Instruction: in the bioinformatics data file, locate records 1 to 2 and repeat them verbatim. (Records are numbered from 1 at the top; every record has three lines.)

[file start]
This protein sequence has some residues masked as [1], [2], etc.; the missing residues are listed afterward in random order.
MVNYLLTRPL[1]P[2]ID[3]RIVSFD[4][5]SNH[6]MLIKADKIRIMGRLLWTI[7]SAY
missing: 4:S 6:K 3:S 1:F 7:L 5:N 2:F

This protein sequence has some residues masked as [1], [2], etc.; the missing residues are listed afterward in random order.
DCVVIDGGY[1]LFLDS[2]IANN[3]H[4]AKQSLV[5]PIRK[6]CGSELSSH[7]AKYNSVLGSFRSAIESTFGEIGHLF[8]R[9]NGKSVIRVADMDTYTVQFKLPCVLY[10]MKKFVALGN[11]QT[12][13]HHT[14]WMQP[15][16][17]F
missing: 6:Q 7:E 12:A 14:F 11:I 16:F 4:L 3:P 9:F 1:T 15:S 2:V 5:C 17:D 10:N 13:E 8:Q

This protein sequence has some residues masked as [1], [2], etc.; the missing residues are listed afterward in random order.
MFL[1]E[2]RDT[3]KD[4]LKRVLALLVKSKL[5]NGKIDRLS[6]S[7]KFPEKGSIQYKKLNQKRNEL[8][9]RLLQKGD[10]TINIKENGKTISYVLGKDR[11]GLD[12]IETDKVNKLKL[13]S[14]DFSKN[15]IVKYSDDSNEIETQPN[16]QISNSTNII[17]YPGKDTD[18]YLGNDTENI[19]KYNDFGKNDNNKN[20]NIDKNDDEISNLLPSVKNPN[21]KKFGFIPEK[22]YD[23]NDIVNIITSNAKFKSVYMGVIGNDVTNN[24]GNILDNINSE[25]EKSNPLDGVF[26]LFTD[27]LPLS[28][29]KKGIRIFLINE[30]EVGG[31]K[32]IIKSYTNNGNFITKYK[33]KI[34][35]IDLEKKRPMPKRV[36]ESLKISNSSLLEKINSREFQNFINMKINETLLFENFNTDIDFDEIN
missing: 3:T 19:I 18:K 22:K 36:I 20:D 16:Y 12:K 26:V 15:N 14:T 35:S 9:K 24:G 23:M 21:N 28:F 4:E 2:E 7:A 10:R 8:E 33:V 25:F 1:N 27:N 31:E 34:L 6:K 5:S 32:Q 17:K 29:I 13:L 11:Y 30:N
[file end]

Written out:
This protein sequence has some residues masked as [1], [2], etc.; the missing residues are listed afterward in random order.
MVNYLLTRPL[1]P[2]ID[3]RIVSFD[4][5]SNH[6]MLIKADKIRIMGRLLWTI[7]SAY
missing: 4:S 6:K 3:S 1:F 7:L 5:N 2:F

This protein sequence has some residues masked as [1], [2], etc.; the missing residues are listed afterward in random order.
DCVVIDGGY[1]LFLDS[2]IANN[3]H[4]AKQSLV[5]PIRK[6]CGSELSSH[7]AKYNSVLGSFRSAIESTFGEIGHLF[8]R[9]NGKSVIRVADMDTYTVQFKLPCVLY[10]MKKFVALGN[11]QT[12][13]HHT[14]WMQP[15][16][17]F
missing: 6:Q 7:E 12:A 14:F 11:I 16:F 4:L 3:P 9:F 1:T 15:S 2:V 5:C 17:D 10:N 13:E 8:Q